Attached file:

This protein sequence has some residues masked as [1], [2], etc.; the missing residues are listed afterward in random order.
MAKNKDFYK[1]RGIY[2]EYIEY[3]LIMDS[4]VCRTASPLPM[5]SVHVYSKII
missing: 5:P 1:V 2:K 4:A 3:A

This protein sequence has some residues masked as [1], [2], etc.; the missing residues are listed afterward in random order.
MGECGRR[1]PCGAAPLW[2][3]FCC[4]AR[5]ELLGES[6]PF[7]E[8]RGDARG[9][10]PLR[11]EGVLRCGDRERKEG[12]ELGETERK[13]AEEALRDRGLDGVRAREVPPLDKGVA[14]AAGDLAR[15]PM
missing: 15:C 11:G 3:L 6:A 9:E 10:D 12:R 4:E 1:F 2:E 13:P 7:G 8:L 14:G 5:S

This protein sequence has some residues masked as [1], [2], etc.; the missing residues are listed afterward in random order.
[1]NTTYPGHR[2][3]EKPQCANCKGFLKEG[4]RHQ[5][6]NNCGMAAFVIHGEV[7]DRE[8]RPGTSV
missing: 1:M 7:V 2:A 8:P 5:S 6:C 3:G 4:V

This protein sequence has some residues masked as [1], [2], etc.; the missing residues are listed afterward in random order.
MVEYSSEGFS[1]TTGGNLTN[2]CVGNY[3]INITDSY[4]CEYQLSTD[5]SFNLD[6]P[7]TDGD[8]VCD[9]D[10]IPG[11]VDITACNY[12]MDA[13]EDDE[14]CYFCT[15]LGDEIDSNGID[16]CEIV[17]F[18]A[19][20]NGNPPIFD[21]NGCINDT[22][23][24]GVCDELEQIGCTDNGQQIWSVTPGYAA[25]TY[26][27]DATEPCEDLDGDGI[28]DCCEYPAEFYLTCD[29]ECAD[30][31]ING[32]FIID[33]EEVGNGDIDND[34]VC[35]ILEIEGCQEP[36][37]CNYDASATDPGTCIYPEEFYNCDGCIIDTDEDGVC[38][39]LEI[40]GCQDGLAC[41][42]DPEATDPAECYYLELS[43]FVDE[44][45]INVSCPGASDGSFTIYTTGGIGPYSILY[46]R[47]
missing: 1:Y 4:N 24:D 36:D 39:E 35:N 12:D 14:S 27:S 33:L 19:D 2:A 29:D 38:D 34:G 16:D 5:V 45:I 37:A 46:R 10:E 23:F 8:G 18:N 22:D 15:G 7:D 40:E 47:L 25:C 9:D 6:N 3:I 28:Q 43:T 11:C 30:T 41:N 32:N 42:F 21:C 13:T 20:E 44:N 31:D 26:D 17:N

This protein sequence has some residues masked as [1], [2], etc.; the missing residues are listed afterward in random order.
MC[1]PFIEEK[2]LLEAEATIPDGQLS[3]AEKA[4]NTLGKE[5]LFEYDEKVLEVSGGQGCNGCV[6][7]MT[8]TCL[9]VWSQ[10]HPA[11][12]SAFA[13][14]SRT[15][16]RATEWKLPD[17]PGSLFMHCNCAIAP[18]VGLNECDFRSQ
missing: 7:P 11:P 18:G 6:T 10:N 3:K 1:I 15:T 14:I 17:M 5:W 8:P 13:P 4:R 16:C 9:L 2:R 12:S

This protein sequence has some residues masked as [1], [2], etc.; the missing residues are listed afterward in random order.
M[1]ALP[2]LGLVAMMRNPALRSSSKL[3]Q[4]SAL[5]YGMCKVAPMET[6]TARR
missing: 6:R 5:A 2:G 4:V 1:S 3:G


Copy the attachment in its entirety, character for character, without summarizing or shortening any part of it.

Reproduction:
This protein sequence has some residues masked as [1], [2], etc.; the missing residues are listed afterward in random order.
MAKNKDFYK[1]RGIY[2]EYIEY[3]LIMDS[4]VCRTASPLPM[5]SVHVYSKII
missing: 5:P 1:V 2:K 4:A 3:A

This protein sequence has some residues masked as [1], [2], etc.; the missing residues are listed afterward in random order.
MGECGRR[1]PCGAAPLW[2][3]FCC[4]AR[5]ELLGES[6]PF[7]E[8]RGDARG[9][10]PLR[11]EGVLRCGDRERKEG[12]ELGETERK[13]AEEALRDRGLDGVRAREVPPLDKGVA[14]AAGDLAR[15]PM
missing: 15:C 11:G 3:L 6:A 9:E 10:D 12:R 4:E 1:F 2:E 13:P 7:G 8:L 14:G 5:S

This protein sequence has some residues masked as [1], [2], etc.; the missing residues are listed afterward in random order.
[1]NTTYPGHR[2][3]EKPQCANCKGFLKEG[4]RHQ[5][6]NNCGMAAFVIHGEV[7]DRE[8]RPGTSV
missing: 1:M 7:V 2:A 8:P 5:S 6:C 3:G 4:V

This protein sequence has some residues masked as [1], [2], etc.; the missing residues are listed afterward in random order.
MVEYSSEGFS[1]TTGGNLTN[2]CVGNY[3]INITDSY[4]CEYQLSTD[5]SFNLD[6]P[7]TDGD[8]VCD[9]D[10]IPG[11]VDITACNY[12]MDA[13]EDDE[14]CYFCT[15]LGDEIDSNGID[16]CEIV[17]F[18]A[19][20]NGNPPIFD[21]NGCINDT[22][23][24]GVCDELEQIGCTDNGQQIWSVTPGYAA[25]TY[26][27]DATEPCEDLDGDGI[28]DCCEYPAEFYLTCD[29]ECAD[30][31]ING[32]FIID[33]EEVGNGDIDND[34]VC[35]ILEIEGCQEP[36][37]CNYDASATDPGTCIYPEEFYNCDGCIIDTDEDGVC[38][39]LEI[40]GCQDGLAC[41][42]DPEATDPAECYYLELS[43]FVDE[44][45]INVSCPGASDGSFTIYTTGGIGPYSILY[46]R[47]
missing: 1:Y 4:N 24:D 36:D 39:E 35:N 12:D 14:S 27:S 33:L 19:D 2:A 29:D 38:D 34:G 16:D 5:V 45:I 37:A 46:R 10:E 23:F 8:G 18:N 22:D 15:G 7:D 40:E 47:L 25:C 9:D 6:N 3:I 28:Q 43:T 11:C 30:T 41:N 32:N 42:F 21:C 13:T 20:E 44:N 31:D 26:D 17:N

This protein sequence has some residues masked as [1], [2], etc.; the missing residues are listed afterward in random order.
MC[1]PFIEEK[2]LLEAEATIPDGQLS[3]AEKA[4]NTLGKE[5]LFEYDEKVLEVSGGQGCNGCV[6][7]MT[8]TCL[9]VWSQ[10]HPA[11][12]SAFA[13][14]SRT[15][16]RATEWKLPD[17]PGSLFMHCNCAIAP[18]VGLNECDFRSQ
missing: 7:P 11:P 18:G 6:T 10:N 3:K 1:I 15:T 14:I 17:M 5:W 8:P 13:P 4:R 16:C 9:L 2:R 12:S

This protein sequence has some residues masked as [1], [2], etc.; the missing residues are listed afterward in random order.
M[1]ALP[2]LGLVAMMRNPALRSSSKL[3]Q[4]SAL[5]YGMCKVAPMET[6]TARR
missing: 6:R 5:A 2:G 4:V 1:S 3:G